Another interesting issue dealt with by the FAQ Document is the issue of tax residence. Regarding the issue of financial emigration and its impact on a person’s tax residence, the FAQ Document states the following: “Acquiring approval from the South African Reserve Bank to emigrate from a financial perspective is not connected to an individual’s tax residence. Financial emigration is merely one factor that may be taken into account to determine whether or not an individual broke his or her tax residence. An individual’s tax residence is not automatically broken when he or she financially emigrates. The deciding factor remains whether or not an individual ceased to be ordinarily resident in the Republic.”

Comment and practical issues to consider

Many South African residents working abroad have been concerned about the potential impact of the amendment to s10(1)(o)(ii), especially those residents who are not liable for income tax in the countries where they are working. To avoid being affected by the amendment, many South African expatriates have considered financially emigrating and ceasing to be tax residents in South Africa. In practice, this is done by means of an application to SARS to confirm one’s tax compliance status for purposes of emigration, followed by the submission of an application to the South African Reserve Bank to emigrate from an exchange control perspective. Upon emigration, taxpayers will be subject to an exit tax in terms of s9H of the Act.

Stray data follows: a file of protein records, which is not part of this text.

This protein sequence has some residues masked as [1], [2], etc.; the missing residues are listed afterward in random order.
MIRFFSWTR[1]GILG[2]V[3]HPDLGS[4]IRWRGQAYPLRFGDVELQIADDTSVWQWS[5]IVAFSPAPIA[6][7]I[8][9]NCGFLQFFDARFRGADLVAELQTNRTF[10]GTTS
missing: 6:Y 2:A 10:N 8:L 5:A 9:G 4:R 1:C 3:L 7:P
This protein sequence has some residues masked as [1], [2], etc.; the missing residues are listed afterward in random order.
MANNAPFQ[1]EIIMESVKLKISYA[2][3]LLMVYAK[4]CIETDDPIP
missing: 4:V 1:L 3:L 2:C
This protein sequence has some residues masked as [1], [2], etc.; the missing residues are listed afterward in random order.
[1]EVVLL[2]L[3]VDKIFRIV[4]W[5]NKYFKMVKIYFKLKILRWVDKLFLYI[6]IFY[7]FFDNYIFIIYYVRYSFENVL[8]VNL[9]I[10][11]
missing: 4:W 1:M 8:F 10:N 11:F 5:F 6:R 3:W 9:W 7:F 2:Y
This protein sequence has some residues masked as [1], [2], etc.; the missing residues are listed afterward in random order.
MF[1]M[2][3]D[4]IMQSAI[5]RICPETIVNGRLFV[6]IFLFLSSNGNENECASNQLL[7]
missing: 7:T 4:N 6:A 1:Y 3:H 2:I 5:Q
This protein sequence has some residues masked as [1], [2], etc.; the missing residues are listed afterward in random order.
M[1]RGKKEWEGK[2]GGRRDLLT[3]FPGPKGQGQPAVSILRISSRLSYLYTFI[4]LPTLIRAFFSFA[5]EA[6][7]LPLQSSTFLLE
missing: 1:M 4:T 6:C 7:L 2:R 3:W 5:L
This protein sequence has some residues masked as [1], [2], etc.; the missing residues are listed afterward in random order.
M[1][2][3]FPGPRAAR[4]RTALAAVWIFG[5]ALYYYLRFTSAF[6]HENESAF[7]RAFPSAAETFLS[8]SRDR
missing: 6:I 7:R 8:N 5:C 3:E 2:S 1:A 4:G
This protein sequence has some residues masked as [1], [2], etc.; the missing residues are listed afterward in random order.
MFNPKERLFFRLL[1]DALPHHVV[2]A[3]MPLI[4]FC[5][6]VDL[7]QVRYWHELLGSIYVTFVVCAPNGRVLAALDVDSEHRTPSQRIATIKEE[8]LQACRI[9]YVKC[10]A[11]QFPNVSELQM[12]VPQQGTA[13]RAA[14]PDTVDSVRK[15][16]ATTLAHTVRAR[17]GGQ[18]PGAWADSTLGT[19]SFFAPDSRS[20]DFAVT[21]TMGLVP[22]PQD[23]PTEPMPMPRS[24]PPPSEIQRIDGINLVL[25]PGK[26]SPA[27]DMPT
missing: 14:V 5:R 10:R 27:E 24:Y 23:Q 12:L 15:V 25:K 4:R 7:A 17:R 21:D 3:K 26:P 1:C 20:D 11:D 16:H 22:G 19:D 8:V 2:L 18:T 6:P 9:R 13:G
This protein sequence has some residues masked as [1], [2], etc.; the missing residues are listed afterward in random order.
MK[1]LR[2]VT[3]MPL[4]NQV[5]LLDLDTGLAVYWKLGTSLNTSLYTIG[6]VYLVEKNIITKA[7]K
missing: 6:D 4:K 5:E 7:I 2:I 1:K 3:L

According to the FAQ Document, completing the aforementioned financial emigration process is merely one factor that will be taken into account to determine whether a person ceased to be a South African tax resident. While neither the FAQ Document nor the Draft IN (pursuant to the publication of the final version) are binding, if an individual employed abroad foresees that he will earn more than R1 million per year and that he will be affected by the amendment, he should carefully consider whether financial emigration is the best option to follow in his particular situation, to avoid being affected by the amendment. To determine whether a person is a South African tax resident, one must consider the definition of “resident” in s1 of the Act and whether the person will be a resident under the “ordinarily resident” or “physical presence” tests in s1.

Even if a person has financially emigrated to avoid being affected by the amendment to s10(1)(o)(ii), the statement in the FAQ Document seems to suggest that SARS could still dispute whether the person is a South African tax resident. To avoid such a dispute from arising, which may take time and resources to resolve, any person considering financial emigration to avoid being affected by the amendment, should obtain professional tax advice before deciding to financially emigrate. This will also help to prevent adverse tax consequences from arising if the person’s residence is disputed by SARS and at worst, the dispute is resolved in SARS’ favour.

See also:

(This article is provided for informational purposes only and not for the purpose of providing legal advice. For more information on the topic, please contact the author/s or the relevant provider.)
Share


Tax Law articles by


Tax Law articles on GoLegal